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Afghanistan crisis: Merkel warns against descent into chaos

She said there was nothing to be gained from the country's economic collapse.

Mrs. Merkel was speaking as G20 leaders met for a virtual summit to discuss an aid package to help the Afghan people.

Leaders including US President Joe Biden have stressed that aid should be provided via independent international organisations and not directly to the Taliban, who took power in August.

Pledges of aid have already been made, with European Commission President Ursula von der Leyen promising €1bn ($1.15bn; £850m) to Afghanistan and to neighbouring countries taking in refugees.

Mrs Merkel, who did not stand for re-election last month and will step down as chancellor once a new government is formed, reaffirmed Germany's pledge of €600m.

"None of us has anything to gain if the entire monetary system in Afghanistan collapses or the financial system collapses," she told reporters.

"Then humanitarian aid can no longer be provided. Of course it's never easy to draw the line, so to speak, but to look on as 40 million people descend into chaos because there's no electricity supply or financial system - that cannot and must not be the goal of the international community."

The chancellor said the Taliban must grant access to all UN bodies delivering aid, and stressed the need for the rights and girls and women to be respected.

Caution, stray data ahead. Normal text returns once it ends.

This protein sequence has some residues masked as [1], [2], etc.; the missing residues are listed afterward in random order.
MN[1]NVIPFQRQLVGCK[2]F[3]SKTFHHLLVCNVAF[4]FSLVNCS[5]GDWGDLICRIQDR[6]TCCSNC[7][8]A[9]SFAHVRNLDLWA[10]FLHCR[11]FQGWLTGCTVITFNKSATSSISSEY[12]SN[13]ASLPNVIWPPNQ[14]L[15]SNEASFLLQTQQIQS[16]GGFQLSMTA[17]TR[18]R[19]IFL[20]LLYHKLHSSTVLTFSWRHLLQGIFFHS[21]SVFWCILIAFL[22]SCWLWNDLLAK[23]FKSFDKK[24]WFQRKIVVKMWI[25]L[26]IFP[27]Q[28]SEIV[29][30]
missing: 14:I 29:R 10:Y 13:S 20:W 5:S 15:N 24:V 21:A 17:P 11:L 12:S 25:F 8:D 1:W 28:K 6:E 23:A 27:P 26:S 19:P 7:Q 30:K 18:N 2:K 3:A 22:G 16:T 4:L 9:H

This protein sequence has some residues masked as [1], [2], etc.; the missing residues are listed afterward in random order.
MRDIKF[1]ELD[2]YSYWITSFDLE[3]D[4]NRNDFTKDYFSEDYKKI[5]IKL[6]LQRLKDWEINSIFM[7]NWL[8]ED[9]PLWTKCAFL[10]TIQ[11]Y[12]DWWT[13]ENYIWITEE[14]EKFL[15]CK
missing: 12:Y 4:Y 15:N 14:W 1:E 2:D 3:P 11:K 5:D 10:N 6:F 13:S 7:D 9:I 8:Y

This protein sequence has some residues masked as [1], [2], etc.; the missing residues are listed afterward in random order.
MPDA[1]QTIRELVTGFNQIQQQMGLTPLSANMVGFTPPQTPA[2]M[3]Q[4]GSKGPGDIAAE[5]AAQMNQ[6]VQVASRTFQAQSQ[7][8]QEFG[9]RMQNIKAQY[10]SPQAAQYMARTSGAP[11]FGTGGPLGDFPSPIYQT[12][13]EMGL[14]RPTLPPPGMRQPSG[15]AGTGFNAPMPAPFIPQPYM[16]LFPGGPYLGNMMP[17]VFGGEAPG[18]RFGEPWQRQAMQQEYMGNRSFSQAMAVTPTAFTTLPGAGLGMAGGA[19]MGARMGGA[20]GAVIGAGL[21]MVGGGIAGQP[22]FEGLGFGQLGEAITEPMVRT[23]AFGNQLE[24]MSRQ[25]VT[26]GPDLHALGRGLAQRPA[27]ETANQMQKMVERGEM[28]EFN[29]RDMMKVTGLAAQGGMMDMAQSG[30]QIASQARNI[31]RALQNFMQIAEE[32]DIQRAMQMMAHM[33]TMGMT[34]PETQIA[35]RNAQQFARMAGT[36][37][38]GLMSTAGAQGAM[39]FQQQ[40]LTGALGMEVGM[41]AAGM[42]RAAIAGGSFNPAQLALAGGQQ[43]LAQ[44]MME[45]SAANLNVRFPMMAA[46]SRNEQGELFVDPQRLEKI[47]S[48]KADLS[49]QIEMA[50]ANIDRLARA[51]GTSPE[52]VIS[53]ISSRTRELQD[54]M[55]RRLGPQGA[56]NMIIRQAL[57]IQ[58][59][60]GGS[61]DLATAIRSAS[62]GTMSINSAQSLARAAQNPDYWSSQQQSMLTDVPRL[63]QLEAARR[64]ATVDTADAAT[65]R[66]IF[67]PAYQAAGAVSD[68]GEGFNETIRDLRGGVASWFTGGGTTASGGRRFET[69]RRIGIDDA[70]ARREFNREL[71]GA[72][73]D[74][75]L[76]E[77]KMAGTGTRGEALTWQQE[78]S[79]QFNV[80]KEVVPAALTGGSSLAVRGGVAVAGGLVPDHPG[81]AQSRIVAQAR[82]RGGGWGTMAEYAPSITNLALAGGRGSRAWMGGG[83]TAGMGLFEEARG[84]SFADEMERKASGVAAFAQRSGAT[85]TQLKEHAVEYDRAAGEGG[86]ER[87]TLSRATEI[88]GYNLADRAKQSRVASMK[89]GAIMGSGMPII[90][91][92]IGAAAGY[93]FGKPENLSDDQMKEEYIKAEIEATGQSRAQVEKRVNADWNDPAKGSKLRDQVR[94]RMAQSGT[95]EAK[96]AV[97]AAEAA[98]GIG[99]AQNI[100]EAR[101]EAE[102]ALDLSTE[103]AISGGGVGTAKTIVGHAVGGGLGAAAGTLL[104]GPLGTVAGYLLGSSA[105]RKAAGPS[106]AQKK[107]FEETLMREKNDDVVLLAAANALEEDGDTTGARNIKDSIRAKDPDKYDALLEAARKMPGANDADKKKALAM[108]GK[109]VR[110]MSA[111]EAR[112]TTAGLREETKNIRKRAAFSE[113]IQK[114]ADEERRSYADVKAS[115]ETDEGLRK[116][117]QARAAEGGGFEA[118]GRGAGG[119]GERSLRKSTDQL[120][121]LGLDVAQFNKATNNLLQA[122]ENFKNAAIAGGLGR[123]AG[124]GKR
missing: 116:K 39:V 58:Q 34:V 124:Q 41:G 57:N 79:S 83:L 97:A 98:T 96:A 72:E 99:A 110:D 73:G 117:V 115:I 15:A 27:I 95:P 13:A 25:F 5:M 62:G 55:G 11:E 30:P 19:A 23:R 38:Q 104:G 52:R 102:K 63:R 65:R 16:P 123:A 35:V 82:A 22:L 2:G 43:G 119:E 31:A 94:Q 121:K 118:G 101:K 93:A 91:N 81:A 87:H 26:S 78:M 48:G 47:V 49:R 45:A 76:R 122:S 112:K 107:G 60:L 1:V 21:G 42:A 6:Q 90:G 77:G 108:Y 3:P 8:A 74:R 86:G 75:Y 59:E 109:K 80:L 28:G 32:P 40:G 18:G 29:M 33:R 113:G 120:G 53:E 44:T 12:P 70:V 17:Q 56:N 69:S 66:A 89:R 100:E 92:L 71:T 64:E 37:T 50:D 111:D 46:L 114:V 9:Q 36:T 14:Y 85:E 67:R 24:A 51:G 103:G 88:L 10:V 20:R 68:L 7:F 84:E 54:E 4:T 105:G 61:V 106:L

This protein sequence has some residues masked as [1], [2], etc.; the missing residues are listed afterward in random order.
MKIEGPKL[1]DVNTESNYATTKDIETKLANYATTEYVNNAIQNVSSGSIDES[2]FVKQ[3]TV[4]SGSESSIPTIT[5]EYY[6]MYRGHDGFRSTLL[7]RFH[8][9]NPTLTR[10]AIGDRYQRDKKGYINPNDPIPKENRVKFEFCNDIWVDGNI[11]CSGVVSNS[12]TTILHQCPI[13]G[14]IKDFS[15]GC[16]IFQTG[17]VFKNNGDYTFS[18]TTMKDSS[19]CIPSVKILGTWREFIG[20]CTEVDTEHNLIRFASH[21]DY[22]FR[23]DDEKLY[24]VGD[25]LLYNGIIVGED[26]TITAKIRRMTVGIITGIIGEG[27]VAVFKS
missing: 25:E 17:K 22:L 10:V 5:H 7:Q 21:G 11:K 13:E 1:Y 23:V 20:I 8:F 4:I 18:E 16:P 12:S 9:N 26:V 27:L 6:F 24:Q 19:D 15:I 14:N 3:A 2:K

Mrs. Merkel's words were echoed by Italian Prime Minister Mario Draghi, who was hosting the virtual summit.

He said G20 countries had to have contact with the Taliban but that did not mean recognition of the Islamist group's government.

Saudi Arabia is the only G20 country which has so far recognized it.

The leaders also discussed ways to prevent Afghanistan becoming a haven for militants such as al-Qaeda and the Islamic State group, and the need to provide safe passage for foreign nationals and Afghans hoping to leave Afghanistan.

Fighting off hunger under the Taliban

The summit comes a day after US and Afghan officials met in Qatar to discuss aid, terrorism concerns and evacuation of US citizens.

These were the first direct talks between the two sides since US troops left Afghanistan in August.

The recent international moves come as Afghanistan faces what aid workers fear is a severe humanitarian crisis.

UN Secretary-General António Guterres warned at a donor conference last month in Geneva that the poverty rate was soaring and public services were close to collapse.

Some 40% of the country's GDP - national output - comes from aid, according to the World Bank.

The US froze $10bn (£7.3bn) of the country's central bank assets after the Taliban captured Kabul on 15 August.

For the poor in Kabul, the priority is staving off starvation, the BBC's Jeremy Bowen recently reported from the Afghan capital.


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